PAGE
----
Photographed for Pointe by Nathan Sayers, Modeled by Petra Love

Beyond Six-Pack Abs: 5 Exercises for More Control With Complex Movement

Rock-solid six-pack abs may be alluring. But having them doesn't guarantee you the core strength to support ballet's complex movements, like coordinated pirouettes and controlled extensions. That abdominal strength lies much deeper—and requires more subtle work than crunches. One good place to start, says Erika Kalkan, PT, DPT, OCS, who works with dancers in New York City, Sag Harbor and Los Angeles, is by learning to engage the transversus abdominis. As the deepest abdominal muscle, its fibers wrap around the waist and pelvic area to the lower back, like a corset that can be cinched by drawing the belly button in. "When active, the transversus abdominis narrows the waist and flattens the abdomen," says Kalkan, "and it begins to stabilize the spine before movement of the arms or legs occurs."

The deep abdominals and other muscles of the core, like the lumbar multifidus, pelvic floor and diaphragm, are particularly important for ballet dancers with extreme flexibility in their spine and hips, says Kalkan. When these core muscles are properly engaged, they help prevent injury and stabilize the body to give you better support in your extensions and turns.


Strengthening this area, however, won't feel like a typical ab workout. "These muscles can be difficult to find because they won't give the sensation of burning when exercised," she says. When the transversus abdominis is engaged, Kalkan says, you can locate it by wrapping your thumbs and fingers around your waist and resting the fingertips between the pelvic bones (as shown at left). If you feel a gentle tension along the inner edges of the pelvis, you're using the muscle. Kalkan recommends the following exercises, which can be done daily, to build deep abdominal strength. But be patient: "This work requires focus," she says, "and slow, gentle activation."


Abdominal Hollowing

Photographed for Pointe by Nathan Sayers, Modeled by Petra Love

1. Kneel on all fours, and let your stomach completely relax and fall toward the floor. Kalkan suggests working next to a mirror, so you can make sure you're maintaining a flat back throughout the exercise.


Photographed for Pointe by Nathan Sayers, Modeled by Petra Love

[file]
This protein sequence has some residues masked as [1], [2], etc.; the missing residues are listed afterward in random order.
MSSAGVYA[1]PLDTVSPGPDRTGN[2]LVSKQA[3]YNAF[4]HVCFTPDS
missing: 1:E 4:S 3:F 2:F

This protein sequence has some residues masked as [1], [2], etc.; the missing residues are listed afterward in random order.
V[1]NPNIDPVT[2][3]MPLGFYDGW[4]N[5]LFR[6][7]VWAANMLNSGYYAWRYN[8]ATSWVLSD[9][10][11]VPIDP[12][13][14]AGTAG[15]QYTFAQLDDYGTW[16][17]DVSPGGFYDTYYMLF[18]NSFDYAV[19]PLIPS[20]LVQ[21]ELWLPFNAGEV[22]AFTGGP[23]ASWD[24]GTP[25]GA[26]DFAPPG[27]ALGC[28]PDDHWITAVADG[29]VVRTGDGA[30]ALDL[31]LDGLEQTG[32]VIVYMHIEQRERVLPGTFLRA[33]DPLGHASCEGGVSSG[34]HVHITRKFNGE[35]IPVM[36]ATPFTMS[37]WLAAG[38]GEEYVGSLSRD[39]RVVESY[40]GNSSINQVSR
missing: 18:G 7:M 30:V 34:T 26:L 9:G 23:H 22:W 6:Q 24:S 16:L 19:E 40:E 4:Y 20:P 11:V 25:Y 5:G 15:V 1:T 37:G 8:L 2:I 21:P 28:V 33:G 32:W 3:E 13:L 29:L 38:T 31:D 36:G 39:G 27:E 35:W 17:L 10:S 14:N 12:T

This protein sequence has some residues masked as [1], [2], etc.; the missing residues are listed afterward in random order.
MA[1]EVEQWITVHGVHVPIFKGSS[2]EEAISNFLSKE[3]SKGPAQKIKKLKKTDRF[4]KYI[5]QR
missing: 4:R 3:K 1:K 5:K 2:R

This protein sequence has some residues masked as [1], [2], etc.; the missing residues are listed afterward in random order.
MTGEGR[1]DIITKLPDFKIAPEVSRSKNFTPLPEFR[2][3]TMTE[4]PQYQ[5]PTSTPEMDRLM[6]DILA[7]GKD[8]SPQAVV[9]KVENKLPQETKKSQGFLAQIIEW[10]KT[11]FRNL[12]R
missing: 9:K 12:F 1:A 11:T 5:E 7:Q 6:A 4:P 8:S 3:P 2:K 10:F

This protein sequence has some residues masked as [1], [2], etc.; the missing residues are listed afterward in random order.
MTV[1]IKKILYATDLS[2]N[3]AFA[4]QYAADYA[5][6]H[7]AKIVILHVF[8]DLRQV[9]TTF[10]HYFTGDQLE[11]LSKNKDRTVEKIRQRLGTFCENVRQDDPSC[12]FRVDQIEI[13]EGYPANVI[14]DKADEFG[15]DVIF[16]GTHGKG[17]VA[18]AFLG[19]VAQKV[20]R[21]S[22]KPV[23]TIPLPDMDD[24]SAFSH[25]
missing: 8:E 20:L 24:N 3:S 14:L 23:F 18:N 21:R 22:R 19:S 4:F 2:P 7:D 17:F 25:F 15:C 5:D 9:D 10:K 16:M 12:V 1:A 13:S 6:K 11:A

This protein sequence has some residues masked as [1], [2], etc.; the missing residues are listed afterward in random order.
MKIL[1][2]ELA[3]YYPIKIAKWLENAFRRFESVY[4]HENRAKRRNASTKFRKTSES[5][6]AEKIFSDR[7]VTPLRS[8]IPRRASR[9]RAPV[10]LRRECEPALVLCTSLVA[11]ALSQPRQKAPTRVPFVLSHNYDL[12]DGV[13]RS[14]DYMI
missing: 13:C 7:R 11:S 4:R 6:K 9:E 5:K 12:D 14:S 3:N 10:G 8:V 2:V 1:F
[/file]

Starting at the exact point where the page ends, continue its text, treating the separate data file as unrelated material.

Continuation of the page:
2. Using a long exhale, draw the abdominals in toward the spine—you can even make a soft "ha" sound as you exhale. Hold for 10 seconds and continue breathing normally before relaxing the belly. Do 10 reps. As you get stronger, gradually increase the duration of the contraction to 20 or 30 seconds.


Contracting on the Floor

Photographed for Pointe by Nathan Sayers, Modeled by Petra Love

1. Lie on your back with your knees bent and feet flat on the floor.

2. Use the breath to slowly draw the belly button in, keeping a neutral pelvis. Imagine that you're zipping up tight jeans and must pull your belly in to do so, says Kalkan. Hold the contraction for 10 seconds before releasing. Do 10 reps.

Try These Variations:

Once you're familiar with the sensation of engaging the transversus abdominis, challenge yourself by integrating more movement. Each uses the same starting position as above and can be done for 10–20 reps.

Photographed for Pointe by Nathan Sayers, Modeled by Petra Love

Slowly drop one knee open as far you can while keeping the opposite hip down. Return it to the starting position and alternate legs.

Photographed for Pointe by Nathan Sayers, Modeled by Petra Love

Lift and lower one foot at a time slightly off the floor, taking small marching steps.

Photographed for Pointe by Nathan Sayers, Modeled by Petra Love

Flex one foot and slide the heel along the floor until the leg is straight. Draw it back in and continue switching legs.

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